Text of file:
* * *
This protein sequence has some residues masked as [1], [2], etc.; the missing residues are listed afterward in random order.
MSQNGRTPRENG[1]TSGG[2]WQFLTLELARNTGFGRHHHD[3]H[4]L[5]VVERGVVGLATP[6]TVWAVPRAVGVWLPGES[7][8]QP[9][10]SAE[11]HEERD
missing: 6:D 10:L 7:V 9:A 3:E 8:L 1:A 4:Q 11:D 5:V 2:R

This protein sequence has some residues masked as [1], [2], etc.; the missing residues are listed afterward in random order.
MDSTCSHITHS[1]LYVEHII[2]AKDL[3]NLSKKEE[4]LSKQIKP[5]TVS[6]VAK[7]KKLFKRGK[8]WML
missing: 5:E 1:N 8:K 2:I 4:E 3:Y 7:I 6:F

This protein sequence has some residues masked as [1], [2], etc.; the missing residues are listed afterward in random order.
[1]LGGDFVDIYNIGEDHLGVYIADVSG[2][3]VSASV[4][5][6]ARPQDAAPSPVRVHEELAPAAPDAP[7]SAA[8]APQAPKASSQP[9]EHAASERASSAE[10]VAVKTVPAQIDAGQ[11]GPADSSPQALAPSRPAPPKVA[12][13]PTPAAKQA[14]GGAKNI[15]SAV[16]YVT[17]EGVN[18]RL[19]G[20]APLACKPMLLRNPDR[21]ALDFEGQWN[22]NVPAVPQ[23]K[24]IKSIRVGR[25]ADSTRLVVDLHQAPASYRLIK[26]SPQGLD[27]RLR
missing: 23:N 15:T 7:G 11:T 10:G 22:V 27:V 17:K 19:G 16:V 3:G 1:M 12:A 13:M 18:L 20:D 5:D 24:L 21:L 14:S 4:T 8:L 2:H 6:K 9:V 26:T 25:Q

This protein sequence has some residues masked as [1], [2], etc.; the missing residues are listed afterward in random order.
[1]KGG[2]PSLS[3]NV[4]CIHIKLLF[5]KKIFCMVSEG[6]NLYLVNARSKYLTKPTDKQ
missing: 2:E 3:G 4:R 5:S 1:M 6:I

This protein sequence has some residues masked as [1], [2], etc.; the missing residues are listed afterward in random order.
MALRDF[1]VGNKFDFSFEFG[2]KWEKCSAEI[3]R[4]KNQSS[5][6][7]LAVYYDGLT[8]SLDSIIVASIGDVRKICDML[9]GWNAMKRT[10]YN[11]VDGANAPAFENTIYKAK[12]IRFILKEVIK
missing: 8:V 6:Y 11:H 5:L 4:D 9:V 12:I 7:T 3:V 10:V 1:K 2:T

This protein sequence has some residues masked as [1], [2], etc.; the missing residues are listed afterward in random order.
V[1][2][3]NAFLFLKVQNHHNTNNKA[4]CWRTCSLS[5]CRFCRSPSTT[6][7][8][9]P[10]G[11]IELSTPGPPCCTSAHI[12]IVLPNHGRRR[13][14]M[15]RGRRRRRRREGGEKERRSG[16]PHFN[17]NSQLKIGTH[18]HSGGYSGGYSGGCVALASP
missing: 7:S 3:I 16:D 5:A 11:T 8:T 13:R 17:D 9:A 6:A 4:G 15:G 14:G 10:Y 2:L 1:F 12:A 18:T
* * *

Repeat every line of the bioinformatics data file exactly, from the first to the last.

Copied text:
This protein sequence has some residues masked as [1], [2], etc.; the missing residues are listed afterward in random order.
MSQNGRTPRENG[1]TSGG[2]WQFLTLELARNTGFGRHHHD[3]H[4]L[5]VVERGVVGLATP[6]TVWAVPRAVGVWLPGES[7][8]QP[9][10]SAE[11]HEERD
missing: 6:D 10:L 7:V 9:A 3:E 8:L 1:A 4:Q 11:D 5:V 2:R

This protein sequence has some residues masked as [1], [2], etc.; the missing residues are listed afterward in random order.
MDSTCSHITHS[1]LYVEHII[2]AKDL[3]NLSKKEE[4]LSKQIKP[5]TVS[6]VAK[7]KKLFKRGK[8]WML
missing: 5:E 1:N 8:K 2:I 4:E 3:Y 7:I 6:F

This protein sequence has some residues masked as [1], [2], etc.; the missing residues are listed afterward in random order.
[1]LGGDFVDIYNIGEDHLGVYIADVSG[2][3]VSASV[4][5][6]ARPQDAAPSPVRVHEELAPAAPDAP[7]SAA[8]APQAPKASSQP[9]EHAASERASSAE[10]VAVKTVPAQIDAGQ[11]GPADSSPQALAPSRPAPPKVA[12][13]PTPAAKQA[14]GGAKNI[15]SAV[16]YVT[17]EGVN[18]RL[19]G[20]APLACKPMLLRNPDR[21]ALDFEGQWN[22]NVPAVPQ[23]K[24]IKSIRVGR[25]ADSTRLVVDLHQAPASYRLIK[26]SPQGLD[27]RLR
missing: 23:N 15:T 7:G 11:T 10:G 22:V 27:V 17:K 19:G 16:V 3:G 1:M 12:A 13:M 18:L 20:D 5:D 24:L 21:L 14:S 4:T 8:L 2:H 6:K 9:V 26:T 25:Q

This protein sequence has some residues masked as [1], [2], etc.; the missing residues are listed afterward in random order.
[1]KGG[2]PSLS[3]NV[4]CIHIKLLF[5]KKIFCMVSEG[6]NLYLVNARSKYLTKPTDKQ
missing: 2:E 3:G 4:R 5:S 1:M 6:I

This protein sequence has some residues masked as [1], [2], etc.; the missing residues are listed afterward in random order.
MALRDF[1]VGNKFDFSFEFG[2]KWEKCSAEI[3]R[4]KNQSS[5][6][7]LAVYYDGLT[8]SLDSIIVASIGDVRKICDML[9]GWNAMKRT[10]YN[11]VDGANAPAFENTIYKAK[12]IRFILKEVIK
missing: 8:V 6:Y 11:H 5:L 4:D 9:V 12:I 7:T 3:V 10:V 1:K 2:T

This protein sequence has some residues masked as [1], [2], etc.; the missing residues are listed afterward in random order.
V[1][2][3]NAFLFLKVQNHHNTNNKA[4]CWRTCSLS[5]CRFCRSPSTT[6][7][8][9]P[10]G[11]IELSTPGPPCCTSAHI[12]IVLPNHGRRR[13][14]M[15]RGRRRRRRREGGEKERRSG[16]PHFN[17]NSQLKIGTH[18]HSGGYSGGYSGGCVALASP
missing: 7:S 3:I 16:D 5:A 11:T 8:T 13:R 17:D 9:A 6:A 4:G 15:G 14:G 10:Y 2:L 1:F 12:A 18:T